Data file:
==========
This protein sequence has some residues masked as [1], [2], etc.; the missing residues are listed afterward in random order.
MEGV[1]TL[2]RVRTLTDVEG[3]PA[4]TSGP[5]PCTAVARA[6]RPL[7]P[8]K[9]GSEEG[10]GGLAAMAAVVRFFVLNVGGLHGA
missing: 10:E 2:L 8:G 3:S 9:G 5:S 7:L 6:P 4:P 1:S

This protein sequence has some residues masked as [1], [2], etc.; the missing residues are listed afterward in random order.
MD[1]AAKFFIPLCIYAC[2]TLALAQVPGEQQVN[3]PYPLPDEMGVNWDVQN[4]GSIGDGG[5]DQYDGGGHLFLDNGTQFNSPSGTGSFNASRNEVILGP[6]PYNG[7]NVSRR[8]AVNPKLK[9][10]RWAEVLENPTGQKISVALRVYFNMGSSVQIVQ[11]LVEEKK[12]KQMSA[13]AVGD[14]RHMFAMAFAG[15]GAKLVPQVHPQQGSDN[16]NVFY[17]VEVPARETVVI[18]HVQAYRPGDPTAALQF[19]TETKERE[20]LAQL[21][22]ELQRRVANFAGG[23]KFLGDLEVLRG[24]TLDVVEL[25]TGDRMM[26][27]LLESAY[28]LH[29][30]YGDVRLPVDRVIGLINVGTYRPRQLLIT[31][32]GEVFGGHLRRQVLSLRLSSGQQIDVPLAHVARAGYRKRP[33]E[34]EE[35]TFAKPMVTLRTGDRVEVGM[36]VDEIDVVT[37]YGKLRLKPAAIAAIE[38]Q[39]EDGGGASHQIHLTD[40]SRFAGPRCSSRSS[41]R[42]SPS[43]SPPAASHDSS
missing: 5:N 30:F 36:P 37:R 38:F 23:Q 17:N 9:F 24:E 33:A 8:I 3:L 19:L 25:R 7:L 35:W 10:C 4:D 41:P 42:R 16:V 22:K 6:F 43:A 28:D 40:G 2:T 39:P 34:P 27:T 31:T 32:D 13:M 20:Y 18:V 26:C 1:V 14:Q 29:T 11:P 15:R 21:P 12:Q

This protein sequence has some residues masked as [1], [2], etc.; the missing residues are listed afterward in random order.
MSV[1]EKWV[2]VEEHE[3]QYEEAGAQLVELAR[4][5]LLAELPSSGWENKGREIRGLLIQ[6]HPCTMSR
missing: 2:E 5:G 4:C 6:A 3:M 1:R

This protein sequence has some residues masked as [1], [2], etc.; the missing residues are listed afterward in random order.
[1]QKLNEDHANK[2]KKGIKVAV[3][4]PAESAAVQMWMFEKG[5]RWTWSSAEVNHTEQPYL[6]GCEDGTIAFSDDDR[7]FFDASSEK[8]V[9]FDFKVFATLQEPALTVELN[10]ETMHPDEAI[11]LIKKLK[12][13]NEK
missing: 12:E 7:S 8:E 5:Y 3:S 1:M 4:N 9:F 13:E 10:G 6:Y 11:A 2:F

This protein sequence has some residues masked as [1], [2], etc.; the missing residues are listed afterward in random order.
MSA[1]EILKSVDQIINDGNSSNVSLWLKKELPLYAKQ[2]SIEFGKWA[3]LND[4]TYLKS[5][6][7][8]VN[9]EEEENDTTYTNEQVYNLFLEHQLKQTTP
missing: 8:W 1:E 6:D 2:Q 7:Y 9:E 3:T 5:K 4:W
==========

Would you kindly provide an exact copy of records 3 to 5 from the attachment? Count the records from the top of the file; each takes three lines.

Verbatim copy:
This protein sequence has some residues masked as [1], [2], etc.; the missing residues are listed afterward in random order.
MSV[1]EKWV[2]VEEHE[3]QYEEAGAQLVELAR[4][5]LLAELPSSGWENKGREIRGLLIQ[6]HPCTMSR
missing: 2:E 5:G 4:C 6:A 3:M 1:R

This protein sequence has some residues masked as [1], [2], etc.; the missing residues are listed afterward in random order.
[1]QKLNEDHANK[2]KKGIKVAV[3][4]PAESAAVQMWMFEKG[5]RWTWSSAEVNHTEQPYL[6]GCEDGTIAFSDDDR[7]FFDASSEK[8]V[9]FDFKVFATLQEPALTVELN[10]ETMHPDEAI[11]LIKKLK[12][13]NEK
missing: 12:E 7:S 8:E 5:Y 3:S 1:M 4:N 9:F 13:E 10:G 6:Y 11:A 2:F

This protein sequence has some residues masked as [1], [2], etc.; the missing residues are listed afterward in random order.
MSA[1]EILKSVDQIINDGNSSNVSLWLKKELPLYAKQ[2]SIEFGKWA[3]LND[4]TYLKS[5][6][7][8]VN[9]EEEENDTTYTNEQVYNLFLEHQLKQTTP
missing: 8:W 1:E 6:D 2:Q 7:Y 9:E 3:T 5:K 4:W